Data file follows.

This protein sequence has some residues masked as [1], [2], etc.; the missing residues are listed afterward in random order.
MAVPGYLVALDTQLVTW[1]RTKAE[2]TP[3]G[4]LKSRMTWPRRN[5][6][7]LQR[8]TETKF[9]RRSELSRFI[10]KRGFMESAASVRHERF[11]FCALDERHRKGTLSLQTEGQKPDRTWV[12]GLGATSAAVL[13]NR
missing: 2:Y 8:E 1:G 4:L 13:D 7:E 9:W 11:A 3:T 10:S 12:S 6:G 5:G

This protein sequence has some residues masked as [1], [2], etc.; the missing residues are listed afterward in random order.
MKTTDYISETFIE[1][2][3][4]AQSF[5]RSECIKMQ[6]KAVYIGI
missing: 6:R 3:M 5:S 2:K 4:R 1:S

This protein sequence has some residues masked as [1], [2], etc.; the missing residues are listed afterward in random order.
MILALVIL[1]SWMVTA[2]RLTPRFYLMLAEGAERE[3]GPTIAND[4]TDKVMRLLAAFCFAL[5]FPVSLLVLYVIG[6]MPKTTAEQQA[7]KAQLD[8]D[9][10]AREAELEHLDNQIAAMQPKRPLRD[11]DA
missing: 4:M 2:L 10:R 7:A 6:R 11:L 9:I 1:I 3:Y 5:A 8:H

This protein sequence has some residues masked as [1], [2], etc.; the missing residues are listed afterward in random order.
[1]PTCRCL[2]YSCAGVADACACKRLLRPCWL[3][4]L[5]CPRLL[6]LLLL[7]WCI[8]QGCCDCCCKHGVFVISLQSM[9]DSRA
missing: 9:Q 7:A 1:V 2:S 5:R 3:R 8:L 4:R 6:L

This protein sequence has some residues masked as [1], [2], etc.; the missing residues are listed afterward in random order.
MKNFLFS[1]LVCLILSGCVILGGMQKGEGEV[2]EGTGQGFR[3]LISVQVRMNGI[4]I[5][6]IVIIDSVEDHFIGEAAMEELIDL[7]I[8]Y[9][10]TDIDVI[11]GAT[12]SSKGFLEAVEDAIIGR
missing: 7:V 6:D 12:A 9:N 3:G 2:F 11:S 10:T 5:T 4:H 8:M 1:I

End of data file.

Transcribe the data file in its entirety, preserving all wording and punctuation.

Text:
This protein sequence has some residues masked as [1], [2], etc.; the missing residues are listed afterward in random order.
MAVPGYLVALDTQLVTW[1]RTKAE[2]TP[3]G[4]LKSRMTWPRRN[5][6][7]LQR[8]TETKF[9]RRSELSRFI[10]KRGFMESAASVRHERF[11]FCALDERHRKGTLSLQTEGQKPDRTWV[12]GLGATSAAVL[13]NR
missing: 2:Y 8:E 1:G 4:L 13:D 7:E 9:W 11:A 3:T 10:S 12:S 6:G 5:G

This protein sequence has some residues masked as [1], [2], etc.; the missing residues are listed afterward in random order.
MKTTDYISETFIE[1][2][3][4]AQSF[5]RSECIKMQ[6]KAVYIGI
missing: 6:R 3:M 5:S 2:K 4:R 1:S

This protein sequence has some residues masked as [1], [2], etc.; the missing residues are listed afterward in random order.
MILALVIL[1]SWMVTA[2]RLTPRFYLMLAEGAERE[3]GPTIAND[4]TDKVMRLLAAFCFAL[5]FPVSLLVLYVIG[6]MPKTTAEQQA[7]KAQLD[8]D[9][10]AREAELEHLDNQIAAMQPKRPLRD[11]DA
missing: 4:M 2:L 10:R 7:A 6:R 11:L 9:I 1:I 3:Y 5:A 8:H

This protein sequence has some residues masked as [1], [2], etc.; the missing residues are listed afterward in random order.
[1]PTCRCL[2]YSCAGVADACACKRLLRPCWL[3][4]L[5]CPRLL[6]LLLL[7]WCI[8]QGCCDCCCKHGVFVISLQSM[9]DSRA
missing: 9:Q 7:A 1:V 2:S 5:R 3:R 8:L 4:R 6:L

This protein sequence has some residues masked as [1], [2], etc.; the missing residues are listed afterward in random order.
MKNFLFS[1]LVCLILSGCVILGGMQKGEGEV[2]EGTGQGFR[3]LISVQVRMNGI[4]I[5][6]IVIIDSVEDHFIGEAAMEELIDL[7]I[8]Y[9][10]TDIDVI[11]GAT[12]SSKGFLEAVEDAIIGR
missing: 7:V 6:D 12:A 9:N 3:G 2:F 11:S 10:T 5:T 4:H 8:M 1:I